August started with an 0-for-3 game, then he reached base safely in 19 straight games. The Pirates swept the Boston Bees in a doubleheader on August 3rd and Vaughan had three hits and three runs in the opener, then picked up two hits in the night cap. He had two hits and a walk the next day, then an August 7th doubleheader saw him reach base five times against the New York Giants, with the Pirates taking both games again. Vaughan had an 11-game hit streak snapped on August 15th, but he still walked twice and scored both runs in a 6-2 loss to the Cincinnati Reds.

On August 23rd, the Pirates lost the first game of a doubleheader to Boston and Vaughan went 0-for-4. He made sure they didn’t get swept that day by going 2-for-3 with four walks in the second game. Arky had four multi-hit games in his final five games of the month.

Vaughan had a strong August, but the Pirates slumped with a 16-16 record. It clearly wasn’t his fault, as his .350/.453/.436 slash line would attest to that fact. He scored 21 runs and had a 22:3 BB/SO ratio.

The Pirates had a 6.5 game lead over two teams going into September, so things were exciting in Pittsburgh. You already know that there was no 1938 Pirates World Series team, so it wasn’t a good time to be a Pirates fan. Things got dark for them in September. The month actually started off fine with two wins and a six-game lead after play on September 4th. The Pirates got swept in a doubleheader by the Chicago Cubs on September 5th, but Vaughan had very little to do with that sweep. He was having a great season up to this point, so what the Pittsburgh Press reported that day might be hard to believe.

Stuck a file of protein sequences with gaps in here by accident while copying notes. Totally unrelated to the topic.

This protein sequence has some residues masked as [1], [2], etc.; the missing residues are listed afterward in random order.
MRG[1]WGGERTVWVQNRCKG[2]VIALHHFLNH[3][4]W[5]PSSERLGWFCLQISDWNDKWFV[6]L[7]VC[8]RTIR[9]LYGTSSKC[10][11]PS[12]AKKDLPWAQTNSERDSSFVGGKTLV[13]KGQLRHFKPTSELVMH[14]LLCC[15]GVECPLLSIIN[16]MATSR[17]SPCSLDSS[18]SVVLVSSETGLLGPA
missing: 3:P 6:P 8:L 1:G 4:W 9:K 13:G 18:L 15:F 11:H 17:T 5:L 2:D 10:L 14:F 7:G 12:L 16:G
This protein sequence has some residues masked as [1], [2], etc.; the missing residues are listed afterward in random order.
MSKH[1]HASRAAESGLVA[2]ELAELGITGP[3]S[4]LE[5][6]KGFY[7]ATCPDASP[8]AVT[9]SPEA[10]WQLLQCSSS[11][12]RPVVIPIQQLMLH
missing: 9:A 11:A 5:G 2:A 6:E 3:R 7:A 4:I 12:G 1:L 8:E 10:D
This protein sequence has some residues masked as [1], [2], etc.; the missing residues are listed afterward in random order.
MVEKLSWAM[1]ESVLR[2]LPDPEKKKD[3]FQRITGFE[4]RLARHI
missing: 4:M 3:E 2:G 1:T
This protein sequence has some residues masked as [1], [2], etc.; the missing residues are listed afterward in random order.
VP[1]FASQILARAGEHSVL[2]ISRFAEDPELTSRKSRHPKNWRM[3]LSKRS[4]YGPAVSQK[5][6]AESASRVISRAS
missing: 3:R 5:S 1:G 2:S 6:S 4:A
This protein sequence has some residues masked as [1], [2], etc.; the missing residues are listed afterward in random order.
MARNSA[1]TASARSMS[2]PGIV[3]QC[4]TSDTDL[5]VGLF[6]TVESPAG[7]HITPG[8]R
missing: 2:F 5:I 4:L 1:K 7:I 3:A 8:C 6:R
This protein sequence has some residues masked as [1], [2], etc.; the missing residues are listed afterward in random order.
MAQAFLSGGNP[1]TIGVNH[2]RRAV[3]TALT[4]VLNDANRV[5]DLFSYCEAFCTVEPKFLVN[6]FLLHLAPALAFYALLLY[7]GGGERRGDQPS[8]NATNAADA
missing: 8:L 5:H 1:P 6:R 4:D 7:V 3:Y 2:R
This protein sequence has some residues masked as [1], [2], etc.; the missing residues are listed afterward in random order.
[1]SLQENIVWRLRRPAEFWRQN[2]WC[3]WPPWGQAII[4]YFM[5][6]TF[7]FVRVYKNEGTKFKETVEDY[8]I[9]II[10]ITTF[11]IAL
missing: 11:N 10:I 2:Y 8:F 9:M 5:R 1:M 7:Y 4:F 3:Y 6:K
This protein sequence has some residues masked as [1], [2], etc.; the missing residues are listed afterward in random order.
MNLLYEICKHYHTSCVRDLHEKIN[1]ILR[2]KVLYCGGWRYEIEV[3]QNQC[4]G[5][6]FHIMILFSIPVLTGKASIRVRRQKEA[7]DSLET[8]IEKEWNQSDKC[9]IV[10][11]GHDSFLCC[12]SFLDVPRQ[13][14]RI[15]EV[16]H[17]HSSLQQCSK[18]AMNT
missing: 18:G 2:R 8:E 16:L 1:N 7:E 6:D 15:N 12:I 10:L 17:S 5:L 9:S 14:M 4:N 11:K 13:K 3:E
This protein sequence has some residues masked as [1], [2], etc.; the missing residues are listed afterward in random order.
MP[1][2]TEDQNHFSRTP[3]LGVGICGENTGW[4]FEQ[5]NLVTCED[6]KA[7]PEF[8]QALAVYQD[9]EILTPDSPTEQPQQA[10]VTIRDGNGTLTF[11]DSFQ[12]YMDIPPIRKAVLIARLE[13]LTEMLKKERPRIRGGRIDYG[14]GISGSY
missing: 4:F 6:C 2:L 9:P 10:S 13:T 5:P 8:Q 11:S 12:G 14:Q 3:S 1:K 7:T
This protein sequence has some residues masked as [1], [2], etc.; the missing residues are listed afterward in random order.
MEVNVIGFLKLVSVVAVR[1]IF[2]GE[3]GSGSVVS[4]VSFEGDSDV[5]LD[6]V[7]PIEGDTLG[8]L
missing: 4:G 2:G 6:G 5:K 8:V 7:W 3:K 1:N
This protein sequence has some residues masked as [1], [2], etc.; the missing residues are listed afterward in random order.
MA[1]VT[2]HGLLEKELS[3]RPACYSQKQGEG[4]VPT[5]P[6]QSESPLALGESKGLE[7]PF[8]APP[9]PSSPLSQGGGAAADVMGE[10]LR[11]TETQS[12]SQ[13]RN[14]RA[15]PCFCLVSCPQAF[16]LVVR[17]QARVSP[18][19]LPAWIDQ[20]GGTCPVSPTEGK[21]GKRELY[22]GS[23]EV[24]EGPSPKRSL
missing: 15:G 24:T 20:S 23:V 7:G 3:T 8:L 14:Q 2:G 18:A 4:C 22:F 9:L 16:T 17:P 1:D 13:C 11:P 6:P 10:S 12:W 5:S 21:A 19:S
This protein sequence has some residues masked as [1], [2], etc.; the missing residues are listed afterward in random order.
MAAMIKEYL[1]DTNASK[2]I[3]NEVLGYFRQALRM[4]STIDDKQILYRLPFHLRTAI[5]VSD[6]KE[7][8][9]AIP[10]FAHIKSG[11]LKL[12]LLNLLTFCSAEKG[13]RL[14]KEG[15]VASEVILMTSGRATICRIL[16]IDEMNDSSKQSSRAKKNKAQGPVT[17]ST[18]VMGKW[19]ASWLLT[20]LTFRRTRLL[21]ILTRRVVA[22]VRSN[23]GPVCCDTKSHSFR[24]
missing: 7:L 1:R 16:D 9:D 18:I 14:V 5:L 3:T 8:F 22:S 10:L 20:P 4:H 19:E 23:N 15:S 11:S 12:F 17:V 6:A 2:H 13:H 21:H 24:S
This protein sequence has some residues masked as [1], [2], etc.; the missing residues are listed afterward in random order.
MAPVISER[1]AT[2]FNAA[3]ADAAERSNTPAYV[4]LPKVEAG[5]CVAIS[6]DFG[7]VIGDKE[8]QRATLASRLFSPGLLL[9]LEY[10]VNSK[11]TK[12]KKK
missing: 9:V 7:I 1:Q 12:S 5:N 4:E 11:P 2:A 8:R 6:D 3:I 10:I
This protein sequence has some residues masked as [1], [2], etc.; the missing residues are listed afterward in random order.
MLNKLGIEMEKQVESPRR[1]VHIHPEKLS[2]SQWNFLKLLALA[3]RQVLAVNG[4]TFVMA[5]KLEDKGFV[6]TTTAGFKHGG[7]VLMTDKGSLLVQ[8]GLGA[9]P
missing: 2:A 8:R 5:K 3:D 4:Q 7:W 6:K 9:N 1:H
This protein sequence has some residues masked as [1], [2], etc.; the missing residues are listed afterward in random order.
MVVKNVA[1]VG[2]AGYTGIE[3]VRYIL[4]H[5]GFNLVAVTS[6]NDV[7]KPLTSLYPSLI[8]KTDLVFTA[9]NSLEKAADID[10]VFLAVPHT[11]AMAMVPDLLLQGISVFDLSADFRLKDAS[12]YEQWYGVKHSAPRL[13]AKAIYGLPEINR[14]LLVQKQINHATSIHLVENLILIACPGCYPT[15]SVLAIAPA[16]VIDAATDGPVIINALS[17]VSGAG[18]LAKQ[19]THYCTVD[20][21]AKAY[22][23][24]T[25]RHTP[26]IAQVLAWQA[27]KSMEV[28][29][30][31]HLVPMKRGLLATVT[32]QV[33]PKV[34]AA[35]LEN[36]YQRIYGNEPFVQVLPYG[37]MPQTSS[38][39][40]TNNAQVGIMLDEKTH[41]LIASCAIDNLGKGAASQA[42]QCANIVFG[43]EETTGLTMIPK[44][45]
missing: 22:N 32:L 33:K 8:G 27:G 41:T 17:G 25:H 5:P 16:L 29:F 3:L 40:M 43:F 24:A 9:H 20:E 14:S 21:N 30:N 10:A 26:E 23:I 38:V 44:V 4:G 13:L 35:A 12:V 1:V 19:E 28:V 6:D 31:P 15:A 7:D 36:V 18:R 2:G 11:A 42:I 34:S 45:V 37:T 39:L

Vaughan left the first game after one at-bat, then only pinch-hit in the second game. The reason he left was a back injury, but the papers reported so much more. Going into that game, Vaughan was suffering from a stiff neck, a lame back, a skinned leg and an injured thumb. That explains why he only had an .866 OPS at the time.

Vaughan couldn’t play the next two games, then he returned to the lineup on September 10th. He had a hit and a walk in his first game back, then went 4-for-5 with two doubles the next day. As you might assume by now, that game came against the Cardinals. On September 15th and 16th, Vaughan had back-to-back three-hit games. He then went three straight games without a hit, though he drew four walks in that stretch.

The Pirates had a big doubleheader sweep over the Brooklyn Dodgers in September 22nd and Vaughan was a big part of their offense. He had six hits, four doubles, three runs and three RBIs. At least for that day, things seemed good, with the Pirates still holding a 3.5 game lead with ten games left. Vaughan reached base three times in a tough extra-inning loss to the Reds the next day. The Pirates took the next two games and he homered in the September 25th contest. Then came the series against the Chicago Cubs. The series.